Digitalization is transforming the offshore oil and gas industry. Expanding networks of sensors and computing power, enhanced connectivity and the exponential growth in our ability to draw value from data will change the way we operate. Enhanced safety, improved competitiveness and a lower carbon future can all be part of the story – digitalization will drive the future development of our industry.
Energy Research & Innovation wants Canada to be the leader in safe, remote and autonomous operations in harsh and challenging offshore environments.
The Digital Offshore Canada Project will create a platform for the development, validation and commercialization of digital twins for a range of applications in Canada’s offshore as well as for other ocean industries. The DOC project is also building capabilities to support the future opportunities that the increasingly digital ocean economy presents.
DOC will accelerate the digitalization of Canada’s ocean industries where users will have access to real operational data, 3D assets, and analytical tools. The project has brought together local technology companies in partnership with large scale industry members to accelerate the use of digital twins in Canada’s ocean industries. A digital twin is a virtual replica of a real-world asset or process that can deliver enhanced safety, reduced operating costs, increased production, and reduced carbon emissions through production optimization. Partner SMEs will gain from faster product design and new market and growth opportunities as a result of their participation in the project.
Energy Research & Innovation is leading the Digital Offshore Canada Project together with project partners Hatch Ltd, MNP, Virtual Marine, GRI Simulations and in collaboration with Memorial University and support from Canada’s Ocean Supercluster. Announced December 2020, DOC will follow a staged approach beginning with defining the project scope, followed by project development and execution.
Digitalization is being actively embraced by the offshore sector around the world for the wide range of benefits it offers. In Advance 2030: A Plan for Growth in the Newfoundland and Labrador Oil and Gas Industry, the Government of Newfoundland and Labrador lists the development of a digitalization strategy as a critical priority to support the long-term growth and development of the province’s oil and gas industry. Energy Research & Innovation partnered with the Government of Newfoundland and Labrador to develop this strategy for the province’s offshore oil and gas sector.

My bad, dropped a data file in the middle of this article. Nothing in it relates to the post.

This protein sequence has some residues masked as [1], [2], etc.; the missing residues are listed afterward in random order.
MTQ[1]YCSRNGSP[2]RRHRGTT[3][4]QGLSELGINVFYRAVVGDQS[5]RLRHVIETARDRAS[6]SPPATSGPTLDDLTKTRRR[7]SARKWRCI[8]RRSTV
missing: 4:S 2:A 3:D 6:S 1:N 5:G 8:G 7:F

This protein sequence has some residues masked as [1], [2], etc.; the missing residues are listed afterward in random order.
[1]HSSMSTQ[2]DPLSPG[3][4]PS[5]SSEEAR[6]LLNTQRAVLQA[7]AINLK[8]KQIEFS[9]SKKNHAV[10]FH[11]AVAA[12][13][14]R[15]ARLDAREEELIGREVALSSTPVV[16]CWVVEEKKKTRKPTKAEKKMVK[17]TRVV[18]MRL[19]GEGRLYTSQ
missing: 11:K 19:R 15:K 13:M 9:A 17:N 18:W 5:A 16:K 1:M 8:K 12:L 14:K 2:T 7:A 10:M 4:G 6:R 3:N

The Digital Innovation Strategy examines opportunities to enable and accelerate digital transformation through collaboration on research and innovation, workforce and supply chain development, digital skills education and training, and the development, adoption and deployment of emerging technologies (e.g., communications, cloud computing, data analytics, machine learning, robotics, artificial intelligence, virtual reality and simulation).
The “digital oilfield” collects enormous amounts of data from offshore operations from sensors, measuring devices, and other sources. That data is updated and grows over time, and must be stored, managed, and analyzed to improve operations. Data analysis is crucial for the success of digitalization and is required to support data mining and machine learning. Understanding and supporting the evolving role of people in operations is also critical to the successful introduction and sustainability of digital technology within a company.
The goal of the Integrated Approach to Digital Oilfield Education project, led by Memorial University’s Faculty of Engineering and Applied Science, is to develop a suite of courses to educate the current oil and gas technical workforce in digital oilfield. Courses include Introduction to Digital Oilfield, Data Management for Digital Oilfield, High Performance Computing for Digital Oilfield, Artificial Intelligence for Digital Oilfield, Instrumentation and Controls for Digital Oilfield Computer Security and Communications for Digital Oilfield, and Software Design for Digital Oilfield. Each course can be delivered in a classroom setting or on-line in 35 instructional hours each. The courses are supported, discussed, and taught using a case study approach where oilfield operations’ case studies are chosen based on the target audience. Case studies include Drilling, Marine Operations, Production Optimization, Remote Monitoring, and Asset Integrity. The courses are subdivided into modules where the content can be customized for the audience and their needs.